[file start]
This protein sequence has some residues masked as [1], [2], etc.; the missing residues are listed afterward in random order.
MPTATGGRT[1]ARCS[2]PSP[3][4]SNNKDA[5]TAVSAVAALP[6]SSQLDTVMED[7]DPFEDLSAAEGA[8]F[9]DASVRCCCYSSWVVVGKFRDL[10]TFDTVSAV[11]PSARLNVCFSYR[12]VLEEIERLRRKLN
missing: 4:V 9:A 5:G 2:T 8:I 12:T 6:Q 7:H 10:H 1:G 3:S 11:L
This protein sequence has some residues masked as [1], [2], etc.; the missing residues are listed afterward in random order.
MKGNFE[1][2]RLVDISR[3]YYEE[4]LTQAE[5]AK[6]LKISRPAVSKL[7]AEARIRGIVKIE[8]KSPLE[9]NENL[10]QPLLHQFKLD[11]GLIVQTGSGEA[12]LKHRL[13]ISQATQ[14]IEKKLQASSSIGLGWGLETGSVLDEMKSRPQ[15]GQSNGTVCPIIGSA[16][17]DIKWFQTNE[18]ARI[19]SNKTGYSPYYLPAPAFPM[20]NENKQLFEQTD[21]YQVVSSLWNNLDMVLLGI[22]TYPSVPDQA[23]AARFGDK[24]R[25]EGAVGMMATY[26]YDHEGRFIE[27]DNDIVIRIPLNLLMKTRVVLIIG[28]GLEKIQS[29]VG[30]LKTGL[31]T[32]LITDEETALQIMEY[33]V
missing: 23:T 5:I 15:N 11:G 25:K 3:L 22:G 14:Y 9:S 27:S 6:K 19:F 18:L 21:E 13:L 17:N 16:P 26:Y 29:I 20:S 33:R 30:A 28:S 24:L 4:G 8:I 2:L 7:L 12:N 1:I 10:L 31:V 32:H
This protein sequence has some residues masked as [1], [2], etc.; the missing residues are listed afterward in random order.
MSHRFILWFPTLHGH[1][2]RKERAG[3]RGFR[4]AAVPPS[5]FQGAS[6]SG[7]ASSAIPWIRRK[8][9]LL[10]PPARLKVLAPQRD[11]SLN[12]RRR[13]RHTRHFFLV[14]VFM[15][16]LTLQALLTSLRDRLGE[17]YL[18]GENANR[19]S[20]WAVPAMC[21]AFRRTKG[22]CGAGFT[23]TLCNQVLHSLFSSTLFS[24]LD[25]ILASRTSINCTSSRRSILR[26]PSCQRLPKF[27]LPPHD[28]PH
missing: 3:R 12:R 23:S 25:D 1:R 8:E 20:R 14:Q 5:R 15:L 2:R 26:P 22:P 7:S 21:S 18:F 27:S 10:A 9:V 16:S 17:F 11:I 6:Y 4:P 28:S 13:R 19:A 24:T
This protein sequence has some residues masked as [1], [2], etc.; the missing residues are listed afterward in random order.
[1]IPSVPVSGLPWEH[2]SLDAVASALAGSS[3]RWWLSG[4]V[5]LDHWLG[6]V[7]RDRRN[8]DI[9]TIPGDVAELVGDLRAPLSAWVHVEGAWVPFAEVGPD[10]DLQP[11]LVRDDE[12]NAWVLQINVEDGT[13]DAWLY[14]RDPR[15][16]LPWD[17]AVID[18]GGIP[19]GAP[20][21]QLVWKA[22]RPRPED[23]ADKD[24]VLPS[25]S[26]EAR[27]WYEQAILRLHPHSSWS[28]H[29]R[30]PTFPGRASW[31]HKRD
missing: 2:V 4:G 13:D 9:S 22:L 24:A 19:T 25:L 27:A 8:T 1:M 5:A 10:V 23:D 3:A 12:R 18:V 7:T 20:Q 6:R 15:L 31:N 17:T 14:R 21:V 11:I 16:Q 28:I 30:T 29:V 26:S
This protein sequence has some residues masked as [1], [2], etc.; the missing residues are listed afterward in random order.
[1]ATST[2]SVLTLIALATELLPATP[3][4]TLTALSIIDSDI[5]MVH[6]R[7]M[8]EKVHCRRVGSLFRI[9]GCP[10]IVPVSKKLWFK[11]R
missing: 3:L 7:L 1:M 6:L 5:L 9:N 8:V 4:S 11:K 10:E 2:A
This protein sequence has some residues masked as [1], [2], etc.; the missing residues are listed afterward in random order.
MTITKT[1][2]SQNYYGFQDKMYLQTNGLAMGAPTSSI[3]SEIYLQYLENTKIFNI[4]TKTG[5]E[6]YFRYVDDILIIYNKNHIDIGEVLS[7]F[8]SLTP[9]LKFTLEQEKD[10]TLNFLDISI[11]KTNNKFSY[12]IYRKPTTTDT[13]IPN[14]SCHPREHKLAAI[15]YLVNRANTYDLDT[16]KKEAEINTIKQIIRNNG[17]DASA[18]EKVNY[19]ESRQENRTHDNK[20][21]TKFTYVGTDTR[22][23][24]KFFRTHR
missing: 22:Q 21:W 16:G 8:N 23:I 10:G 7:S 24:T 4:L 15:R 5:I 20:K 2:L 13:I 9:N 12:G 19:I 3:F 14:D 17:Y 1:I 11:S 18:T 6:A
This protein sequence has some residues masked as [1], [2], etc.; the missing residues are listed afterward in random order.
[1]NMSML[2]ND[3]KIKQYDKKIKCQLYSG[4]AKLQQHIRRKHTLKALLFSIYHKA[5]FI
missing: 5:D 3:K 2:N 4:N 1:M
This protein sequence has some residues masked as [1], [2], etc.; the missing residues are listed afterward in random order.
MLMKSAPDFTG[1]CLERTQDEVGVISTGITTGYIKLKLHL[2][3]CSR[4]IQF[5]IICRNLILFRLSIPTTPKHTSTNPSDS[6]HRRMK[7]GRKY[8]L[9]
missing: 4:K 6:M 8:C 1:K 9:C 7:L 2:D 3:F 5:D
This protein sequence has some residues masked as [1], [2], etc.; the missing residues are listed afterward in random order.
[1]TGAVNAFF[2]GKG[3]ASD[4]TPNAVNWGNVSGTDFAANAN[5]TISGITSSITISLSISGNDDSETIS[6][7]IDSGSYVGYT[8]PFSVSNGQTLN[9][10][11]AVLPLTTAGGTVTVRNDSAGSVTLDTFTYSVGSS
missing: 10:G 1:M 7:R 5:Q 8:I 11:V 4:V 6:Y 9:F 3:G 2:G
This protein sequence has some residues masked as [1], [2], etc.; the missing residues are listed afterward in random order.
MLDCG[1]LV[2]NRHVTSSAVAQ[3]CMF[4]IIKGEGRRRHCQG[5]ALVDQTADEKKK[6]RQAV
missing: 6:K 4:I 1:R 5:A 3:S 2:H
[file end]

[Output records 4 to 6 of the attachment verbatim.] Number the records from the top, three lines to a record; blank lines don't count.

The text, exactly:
This protein sequence has some residues masked as [1], [2], etc.; the missing residues are listed afterward in random order.
[1]IPSVPVSGLPWEH[2]SLDAVASALAGSS[3]RWWLSG[4]V[5]LDHWLG[6]V[7]RDRRN[8]DI[9]TIPGDVAELVGDLRAPLSAWVHVEGAWVPFAEVGPD[10]DLQP[11]LVRDDE[12]NAWVLQINVEDGT[13]DAWLY[14]RDPR[15][16]LPWD[17]AVID[18]GGIP[19]GAP[20][21]QLVWKA[22]RPRPED[23]ADKD[24]VLPS[25]S[26]EAR[27]WYEQAILRLHPHSSWS[28]H[29]R[30]PTFPGRASW[31]HKRD
missing: 2:V 4:G 13:D 9:S 22:L 24:A 19:T 25:L 27:A 8:T 1:M 5:A 10:V 23:D 3:A 12:R 18:V 7:T 20:Q 6:R 15:L 31:N 17:T 14:R 21:V 11:I 16:Q 28:I 30:T 29:V 26:S
This protein sequence has some residues masked as [1], [2], etc.; the missing residues are listed afterward in random order.
[1]ATST[2]SVLTLIALATELLPATP[3][4]TLTALSIIDSDI[5]MVH[6]R[7]M[8]EKVHCRRVGSLFRI[9]GCP[10]IVPVSKKLWFK[11]R
missing: 3:L 7:L 1:M 6:L 5:L 9:N 8:V 4:S 11:K 10:E 2:A
This protein sequence has some residues masked as [1], [2], etc.; the missing residues are listed afterward in random order.
MTITKT[1][2]SQNYYGFQDKMYLQTNGLAMGAPTSSI[3]SEIYLQYLENTKIFNI[4]TKTG[5]E[6]YFRYVDDILIIYNKNHIDIGEVLS[7]F[8]SLTP[9]LKFTLEQEKD[10]TLNFLDISI[11]KTNNKFSY[12]IYRKPTTTDT[13]IPN[14]SCHPREHKLAAI[15]YLVNRANTYDLDT[16]KKEAEINTIKQIIRNNG[17]DASA[18]EKVNY[19]ESRQENRTHDNK[20][21]TKFTYVGTDTR[22][23][24]KFFRTHR
missing: 22:Q 21:W 16:G 8:N 23:I 10:G 7:S 24:T 4:L 15:R 5:I 20:K 2:L 13:I 9:N 12:G 19:I 3:F 14:D 17:Y 1:I 11:S 18:T 6:A